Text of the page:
Friday, June 26, 2009

How Times Have Changed.

I was still 17 when I graduated from high school in Germany. Dad was a retired Army officer, still working for the Department of the Army, as a civilian. I spent my Junior and senior years, at an American high school for military and State Department dependents. In the summer between my junior and senior years, I worked in the first Dairy Queen, ever established in Germany. The owners were two guys from Minnesota. They specifically requested kids from the local American high school to come and work for them, to give the place a more authentic American presence. Well....as authentic as a Dairy Queen that sells beer, can be. ;)

Yes, beer! At the time, you would be hard pressed to find a restaurant in Germany, that did not sell beer. In fact, the local brewery even help set the two Minnesotans up in business, if they would agree to sell their beer. Now, take a bunch of American teenagers, working at night in a place that sold hamburgers, soft serve ice cream, and beer, and imagine what you would get. In a flourish of creativity one night, I created, at least what I thought, was the world's first beer float! Needless to say, it was pretty disgusting.

As I walked to that job each day, I remember passing a beauty salon, and thinking how wonderful it would be, to just be able to walk in and get a shampoo and set and manicure . Of course it was only fantasy at the time. Little did I know, that within a couple of years back in the States, I would be doing just that. I was always fascinated by those bastions of femaleness, and one day while living back in northern Virginia, I succumbed to my long held desires, and walked into a local beauty shop. I was in boy mode, still to freightened to dress up. I even had a boy haircut, albeit a modishly long Beatle cut. (Yes dammit, I'm that old!;)) I was so afraid when I pushed that door open, and was instantly overwhelmed by the buzz of female convertion, and the smell of hair spray. I thought for sure they would all think I was some kind of a weirdo, but instead the owner was just as kind as she could be, and wlecomed me with open arms. She shampooed my hair, set it in rollers, then put me under a dryer for about a half an hour, before combing out my set. Nothing elaborate, just a more poufy version of what I already had, but it still gave me the chance to to experience the joy of a toatally female enviroment. It also gave me the courage to go back. No, not right away to that particuar salon, but later on, to many others, eventually gaining the courage to go full femme. Turns out the women in all of those salons were my angels. They were all so accepting, so encouraging, and non-judgemental, compared to everyone else I knew. God love them!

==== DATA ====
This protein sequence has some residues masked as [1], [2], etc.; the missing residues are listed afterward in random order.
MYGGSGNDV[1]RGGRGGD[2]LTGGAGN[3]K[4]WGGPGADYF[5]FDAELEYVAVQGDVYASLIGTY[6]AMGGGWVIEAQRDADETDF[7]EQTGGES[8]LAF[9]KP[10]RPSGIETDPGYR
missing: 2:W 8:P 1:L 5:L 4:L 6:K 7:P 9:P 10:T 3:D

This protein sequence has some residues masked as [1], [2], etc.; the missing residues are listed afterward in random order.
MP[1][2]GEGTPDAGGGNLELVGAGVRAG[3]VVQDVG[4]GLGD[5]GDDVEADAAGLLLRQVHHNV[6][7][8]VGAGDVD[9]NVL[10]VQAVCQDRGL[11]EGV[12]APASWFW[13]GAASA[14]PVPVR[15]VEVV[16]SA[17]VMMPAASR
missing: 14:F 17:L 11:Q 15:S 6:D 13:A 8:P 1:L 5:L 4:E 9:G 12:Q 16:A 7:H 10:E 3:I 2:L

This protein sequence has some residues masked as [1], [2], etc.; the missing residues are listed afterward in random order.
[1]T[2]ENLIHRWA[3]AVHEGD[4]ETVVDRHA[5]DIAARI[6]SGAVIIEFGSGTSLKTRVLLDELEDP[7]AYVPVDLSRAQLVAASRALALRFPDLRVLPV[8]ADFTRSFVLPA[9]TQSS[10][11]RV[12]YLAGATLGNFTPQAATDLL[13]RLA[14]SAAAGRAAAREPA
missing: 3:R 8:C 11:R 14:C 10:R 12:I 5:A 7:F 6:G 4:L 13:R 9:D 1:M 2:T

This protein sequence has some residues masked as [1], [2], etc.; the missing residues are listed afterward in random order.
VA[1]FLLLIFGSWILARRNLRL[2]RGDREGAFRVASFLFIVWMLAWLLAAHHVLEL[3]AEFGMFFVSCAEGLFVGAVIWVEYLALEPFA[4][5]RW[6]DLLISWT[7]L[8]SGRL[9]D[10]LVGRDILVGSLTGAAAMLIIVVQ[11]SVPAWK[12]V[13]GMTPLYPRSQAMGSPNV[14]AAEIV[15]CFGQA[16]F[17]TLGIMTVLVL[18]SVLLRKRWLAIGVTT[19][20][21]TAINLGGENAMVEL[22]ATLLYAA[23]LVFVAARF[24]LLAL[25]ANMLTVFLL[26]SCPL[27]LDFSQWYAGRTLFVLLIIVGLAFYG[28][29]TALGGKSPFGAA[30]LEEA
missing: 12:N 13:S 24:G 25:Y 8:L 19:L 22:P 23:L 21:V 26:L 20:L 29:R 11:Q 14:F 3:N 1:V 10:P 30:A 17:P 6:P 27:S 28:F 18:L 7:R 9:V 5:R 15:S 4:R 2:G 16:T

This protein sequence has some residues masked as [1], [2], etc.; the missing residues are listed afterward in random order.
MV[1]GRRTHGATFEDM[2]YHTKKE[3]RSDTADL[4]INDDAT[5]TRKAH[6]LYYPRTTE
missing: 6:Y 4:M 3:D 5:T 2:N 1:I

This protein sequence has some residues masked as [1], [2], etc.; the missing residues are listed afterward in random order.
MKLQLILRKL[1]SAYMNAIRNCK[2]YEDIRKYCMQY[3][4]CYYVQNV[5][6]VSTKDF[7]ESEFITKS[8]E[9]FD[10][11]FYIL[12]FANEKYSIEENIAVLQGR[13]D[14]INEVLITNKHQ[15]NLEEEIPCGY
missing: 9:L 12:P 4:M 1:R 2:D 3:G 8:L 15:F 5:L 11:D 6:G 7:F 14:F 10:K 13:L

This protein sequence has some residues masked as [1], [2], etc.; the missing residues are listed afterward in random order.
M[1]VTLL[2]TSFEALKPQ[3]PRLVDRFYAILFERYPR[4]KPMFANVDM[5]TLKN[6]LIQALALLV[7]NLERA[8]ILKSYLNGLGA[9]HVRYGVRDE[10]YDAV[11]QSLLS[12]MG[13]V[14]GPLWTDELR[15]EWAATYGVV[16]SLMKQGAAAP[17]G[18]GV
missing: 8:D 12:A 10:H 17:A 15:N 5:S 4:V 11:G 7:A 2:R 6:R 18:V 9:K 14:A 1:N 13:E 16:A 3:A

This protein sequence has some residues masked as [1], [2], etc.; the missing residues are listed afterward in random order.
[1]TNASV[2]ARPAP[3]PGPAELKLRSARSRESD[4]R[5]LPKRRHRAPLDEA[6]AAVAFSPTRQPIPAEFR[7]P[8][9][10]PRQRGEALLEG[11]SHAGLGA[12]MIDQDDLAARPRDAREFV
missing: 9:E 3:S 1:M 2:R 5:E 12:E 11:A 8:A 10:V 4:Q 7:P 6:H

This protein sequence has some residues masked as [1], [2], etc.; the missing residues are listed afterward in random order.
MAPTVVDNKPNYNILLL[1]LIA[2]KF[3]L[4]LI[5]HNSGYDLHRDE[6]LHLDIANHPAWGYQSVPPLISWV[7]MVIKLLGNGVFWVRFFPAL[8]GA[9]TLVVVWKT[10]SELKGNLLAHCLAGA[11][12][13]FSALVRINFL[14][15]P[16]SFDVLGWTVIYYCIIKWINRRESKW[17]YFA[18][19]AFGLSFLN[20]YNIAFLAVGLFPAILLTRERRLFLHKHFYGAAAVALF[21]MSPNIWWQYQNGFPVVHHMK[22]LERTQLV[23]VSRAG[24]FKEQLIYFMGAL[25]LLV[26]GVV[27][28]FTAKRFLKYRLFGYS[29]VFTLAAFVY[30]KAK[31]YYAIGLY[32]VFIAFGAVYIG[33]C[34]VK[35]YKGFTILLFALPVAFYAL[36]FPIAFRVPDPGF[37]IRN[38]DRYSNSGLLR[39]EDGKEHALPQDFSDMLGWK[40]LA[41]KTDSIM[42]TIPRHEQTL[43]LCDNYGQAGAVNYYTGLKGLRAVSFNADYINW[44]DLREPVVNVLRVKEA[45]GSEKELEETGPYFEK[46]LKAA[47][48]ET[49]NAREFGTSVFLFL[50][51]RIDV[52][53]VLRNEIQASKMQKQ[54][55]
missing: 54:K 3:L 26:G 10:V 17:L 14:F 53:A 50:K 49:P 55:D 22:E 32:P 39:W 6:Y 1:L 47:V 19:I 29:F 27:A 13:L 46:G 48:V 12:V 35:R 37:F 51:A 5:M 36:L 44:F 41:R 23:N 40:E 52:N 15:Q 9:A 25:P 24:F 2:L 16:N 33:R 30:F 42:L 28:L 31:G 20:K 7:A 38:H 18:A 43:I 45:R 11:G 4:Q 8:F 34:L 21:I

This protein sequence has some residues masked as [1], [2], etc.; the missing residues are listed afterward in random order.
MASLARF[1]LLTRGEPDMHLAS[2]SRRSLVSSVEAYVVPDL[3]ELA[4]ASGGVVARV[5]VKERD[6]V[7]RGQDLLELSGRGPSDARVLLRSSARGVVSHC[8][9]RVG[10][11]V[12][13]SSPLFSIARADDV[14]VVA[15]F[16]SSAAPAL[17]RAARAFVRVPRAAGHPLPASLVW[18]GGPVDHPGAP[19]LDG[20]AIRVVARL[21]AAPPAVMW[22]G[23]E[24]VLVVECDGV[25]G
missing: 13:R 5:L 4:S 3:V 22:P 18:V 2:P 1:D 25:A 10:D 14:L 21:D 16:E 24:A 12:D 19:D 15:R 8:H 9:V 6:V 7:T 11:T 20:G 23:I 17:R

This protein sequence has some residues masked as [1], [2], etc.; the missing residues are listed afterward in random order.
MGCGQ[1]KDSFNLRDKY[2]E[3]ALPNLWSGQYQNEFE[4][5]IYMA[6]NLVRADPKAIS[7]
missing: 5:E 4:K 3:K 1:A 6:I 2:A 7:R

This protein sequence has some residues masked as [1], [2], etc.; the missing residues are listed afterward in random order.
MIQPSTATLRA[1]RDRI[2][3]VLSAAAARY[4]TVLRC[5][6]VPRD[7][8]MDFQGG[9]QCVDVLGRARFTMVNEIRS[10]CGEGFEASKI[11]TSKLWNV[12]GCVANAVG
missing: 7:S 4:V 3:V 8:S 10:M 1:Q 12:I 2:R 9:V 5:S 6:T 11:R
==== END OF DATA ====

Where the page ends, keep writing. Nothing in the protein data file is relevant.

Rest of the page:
4 comments:

Leslie Ann said...

I've never done anything female in a salon, but for many years I got my boy haircuts in them. Scary at first, I learned to love the smell, the beauty, the whole estrogen buzz about the place. They've priced themselves out of my budget now, and I miss that little jolt I'd get entering it.

Suzi said...

My mother was a beautician and I have entered shops many, many times...but never for anything more than to say hi to her or beg for some spending money...lol. In fact, I usually could not stand the smell in a beauty shop. The smell of perm liquids made me want to puke. I guess it's sulfur or something.

That said, I have ordered a custom made, human hair wig and I may take advantage of a salon sometime in the future...we'll see...lol.

Stephanie said...

"How times have changed"- I was thinking that just recently when I saw a commercial for an electric trimmer that was made exclusively for trimming a womans ...ahem ...privates.

If you'll look back in my blogs,(the end of March) I wrote about my hair extension fiasco. In and out in two days, bye, bye $500! That was my second trip to the beauty shop. The first one was in 1973, when my soon-to-be wife and I got the same hairdo.

Wispyblond said...

The nice thing about my new hair do and it is wig, is that I am actually able to wash and set it as I would regular hair. I guess I am old school. Wearing curlers to bed or wearing them out even when I can isn't a big deal to me. It's all part of the process.